Children from broken homes are at ‘high risk’ of abuse

Children from broken homes are more likely to suffer abuse than those whose parents remain together, a new NSPCC study has warned.

The study, which examined child cruelty over the past 30 years, listed children whose parents separated during their childhood as a “high risk” group.

In 2008 it emerged that the Government had stopped collecting statistics on the relationship between child abuse and family type, prompting accusations that it was trying to bury the truth.

Children

One of the new report’s key findings, which were based on interviews with thousands of children and young adults, was that family breakdown was a risk factor for abuse.

The report, entitled Child Cruelty in the UK 2011, found that “those with separated parents reported significantly higher levels of physical violence, coerced sexual acts, regular verbal aggression and parental lack of care and supervision during childhood.”

The writers added: “The study shows that while abused and neglected children come from all backgrounds, some children can, at times, face greater risk of abuse, neglect and harm than others.

Priority

“They include children from violent families, children with separated parents, children from lower socio-economic groups and children whose parents misuse drugs, alcohol or are mentally ill.”

It continued: “Such children should be a priority for public policy and practice. Local agencies should take a joined up ‘think adult, think child’ approach where family issues such as parental mental health problems or domestic violence are identified.”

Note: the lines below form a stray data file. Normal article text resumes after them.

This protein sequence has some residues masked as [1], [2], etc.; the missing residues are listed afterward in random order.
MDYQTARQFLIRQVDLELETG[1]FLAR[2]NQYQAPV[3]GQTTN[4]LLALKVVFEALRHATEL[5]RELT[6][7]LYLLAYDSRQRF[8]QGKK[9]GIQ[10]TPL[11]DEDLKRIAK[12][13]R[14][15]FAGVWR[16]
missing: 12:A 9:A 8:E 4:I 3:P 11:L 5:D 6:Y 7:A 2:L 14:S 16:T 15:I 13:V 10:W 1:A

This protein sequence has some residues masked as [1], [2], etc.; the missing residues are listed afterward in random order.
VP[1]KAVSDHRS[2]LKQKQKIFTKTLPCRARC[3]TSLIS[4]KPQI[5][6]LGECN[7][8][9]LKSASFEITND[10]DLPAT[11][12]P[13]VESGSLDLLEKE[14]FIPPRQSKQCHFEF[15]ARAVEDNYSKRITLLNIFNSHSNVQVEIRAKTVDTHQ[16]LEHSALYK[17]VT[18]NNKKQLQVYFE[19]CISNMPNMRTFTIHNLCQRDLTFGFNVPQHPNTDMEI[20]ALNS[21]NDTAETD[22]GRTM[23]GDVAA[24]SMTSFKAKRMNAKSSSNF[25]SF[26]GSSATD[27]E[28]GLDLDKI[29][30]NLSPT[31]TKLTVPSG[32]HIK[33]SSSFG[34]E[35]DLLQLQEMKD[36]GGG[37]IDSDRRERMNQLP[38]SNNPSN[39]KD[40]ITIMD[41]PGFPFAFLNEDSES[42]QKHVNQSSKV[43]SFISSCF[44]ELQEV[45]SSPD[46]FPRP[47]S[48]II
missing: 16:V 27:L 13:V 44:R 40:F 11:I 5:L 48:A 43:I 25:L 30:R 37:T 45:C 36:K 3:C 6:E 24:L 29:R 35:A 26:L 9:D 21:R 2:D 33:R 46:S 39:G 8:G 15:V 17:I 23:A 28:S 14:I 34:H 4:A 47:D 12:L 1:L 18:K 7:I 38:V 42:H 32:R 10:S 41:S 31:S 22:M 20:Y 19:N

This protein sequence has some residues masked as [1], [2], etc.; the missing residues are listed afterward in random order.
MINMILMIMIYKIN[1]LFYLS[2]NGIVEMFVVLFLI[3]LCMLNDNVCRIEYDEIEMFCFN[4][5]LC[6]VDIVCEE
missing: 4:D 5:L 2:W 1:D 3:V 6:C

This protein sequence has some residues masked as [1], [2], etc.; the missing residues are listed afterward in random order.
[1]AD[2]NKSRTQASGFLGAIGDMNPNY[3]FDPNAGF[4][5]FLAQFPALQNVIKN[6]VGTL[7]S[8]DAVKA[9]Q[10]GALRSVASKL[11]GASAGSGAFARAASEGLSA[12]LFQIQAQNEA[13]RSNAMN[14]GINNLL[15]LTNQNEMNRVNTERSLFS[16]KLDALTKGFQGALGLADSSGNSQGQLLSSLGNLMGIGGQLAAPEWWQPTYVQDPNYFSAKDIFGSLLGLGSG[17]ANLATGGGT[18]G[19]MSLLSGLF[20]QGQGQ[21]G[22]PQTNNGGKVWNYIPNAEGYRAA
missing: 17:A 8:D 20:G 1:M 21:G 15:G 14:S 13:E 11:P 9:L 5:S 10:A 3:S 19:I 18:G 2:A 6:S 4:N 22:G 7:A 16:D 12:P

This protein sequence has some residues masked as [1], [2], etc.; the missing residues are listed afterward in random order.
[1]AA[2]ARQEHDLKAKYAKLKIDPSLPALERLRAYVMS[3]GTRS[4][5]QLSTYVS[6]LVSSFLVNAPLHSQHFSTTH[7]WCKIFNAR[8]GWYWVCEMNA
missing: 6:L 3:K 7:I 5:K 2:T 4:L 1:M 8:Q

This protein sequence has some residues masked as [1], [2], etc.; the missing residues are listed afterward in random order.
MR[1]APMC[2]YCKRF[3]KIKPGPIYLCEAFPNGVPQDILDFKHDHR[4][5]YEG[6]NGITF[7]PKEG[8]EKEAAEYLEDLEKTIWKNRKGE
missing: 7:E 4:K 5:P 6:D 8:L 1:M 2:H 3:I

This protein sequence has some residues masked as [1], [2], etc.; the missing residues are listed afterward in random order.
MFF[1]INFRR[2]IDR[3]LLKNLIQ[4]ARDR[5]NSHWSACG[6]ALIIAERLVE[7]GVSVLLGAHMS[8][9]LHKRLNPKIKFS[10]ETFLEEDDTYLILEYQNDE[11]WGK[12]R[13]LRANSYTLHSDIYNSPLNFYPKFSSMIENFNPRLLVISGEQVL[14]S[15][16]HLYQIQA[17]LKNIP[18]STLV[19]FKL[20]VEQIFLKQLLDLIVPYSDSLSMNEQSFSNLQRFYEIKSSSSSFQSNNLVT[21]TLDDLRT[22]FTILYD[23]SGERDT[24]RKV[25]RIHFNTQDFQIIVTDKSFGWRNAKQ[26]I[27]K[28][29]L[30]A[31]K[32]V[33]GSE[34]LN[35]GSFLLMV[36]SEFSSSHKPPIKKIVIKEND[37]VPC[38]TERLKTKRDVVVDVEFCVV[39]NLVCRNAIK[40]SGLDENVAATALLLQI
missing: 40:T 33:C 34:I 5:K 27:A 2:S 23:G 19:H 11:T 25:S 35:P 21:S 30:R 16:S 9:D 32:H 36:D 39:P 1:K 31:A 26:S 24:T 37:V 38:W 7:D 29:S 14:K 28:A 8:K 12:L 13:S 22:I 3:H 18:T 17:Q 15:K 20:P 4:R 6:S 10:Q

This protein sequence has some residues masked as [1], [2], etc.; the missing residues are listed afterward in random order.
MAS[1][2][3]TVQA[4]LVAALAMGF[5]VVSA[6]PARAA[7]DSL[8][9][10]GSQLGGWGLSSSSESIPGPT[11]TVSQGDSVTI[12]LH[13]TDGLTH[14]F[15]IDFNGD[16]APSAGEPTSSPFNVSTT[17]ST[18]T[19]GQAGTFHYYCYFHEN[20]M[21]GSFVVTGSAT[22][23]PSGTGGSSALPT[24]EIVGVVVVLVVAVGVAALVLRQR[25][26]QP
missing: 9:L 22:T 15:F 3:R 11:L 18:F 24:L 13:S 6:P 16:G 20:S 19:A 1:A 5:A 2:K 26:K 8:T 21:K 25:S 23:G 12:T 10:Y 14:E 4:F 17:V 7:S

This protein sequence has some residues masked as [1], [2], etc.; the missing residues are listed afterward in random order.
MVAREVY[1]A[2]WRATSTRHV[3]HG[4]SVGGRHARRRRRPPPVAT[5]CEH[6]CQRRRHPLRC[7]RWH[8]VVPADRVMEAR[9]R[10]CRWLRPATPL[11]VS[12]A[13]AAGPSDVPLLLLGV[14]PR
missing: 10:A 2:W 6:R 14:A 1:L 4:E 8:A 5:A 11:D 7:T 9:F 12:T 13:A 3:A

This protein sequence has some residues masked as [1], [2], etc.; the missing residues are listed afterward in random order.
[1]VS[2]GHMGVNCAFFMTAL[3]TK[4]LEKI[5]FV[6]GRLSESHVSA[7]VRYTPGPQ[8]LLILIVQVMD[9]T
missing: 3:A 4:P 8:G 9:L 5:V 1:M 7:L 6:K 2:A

The study was based on interviews with 1,761 young adults aged between 18 and 24, who were asked about their childhood experiences. The researchers also carried out 2,275 interviews with children aged between 11 and 17.

Suffering

In November a Government minister warned that kids from broken families are suffering poor outcomes and it is costing the nation up to a staggering £100 billion a year.

Children raised in single parent households are nine times more likely to begin a life of crime than those raised by both parents, according to the stark warning by Iain Duncan Smith.

The Work and Pensions Secretary slammed Labour for undermining the role of the family, warning it had led to more crime, more poverty and poorer prospects for children.

Undermine

Mr Duncan Smith, who made the comments at the annual conference of the Relate counselling service, said: “It is important that we recognise the role of marriage in building a strong society, especially if we want to give children the best chance in life.”

“Sadly the last Government seemed determined to undermine marriage – for example, by removing references to it from official forms”, he commented.

He added: “All the evidence shows that family influences educational outcomes, job prospects, and even life expectancy.”

Evidence

Mr Duncan Smith cited evidence, collected by a number of official bodies, showing the difficulties faced by children from lone-parent families.

He said: “Lone-parent families are more than twice as likely to live in poverty than two-parent families.”

“Only 30 per cent of young offenders grew up with both parents. Children from broken homes are nine times more likely to become young offenders”, he warned.

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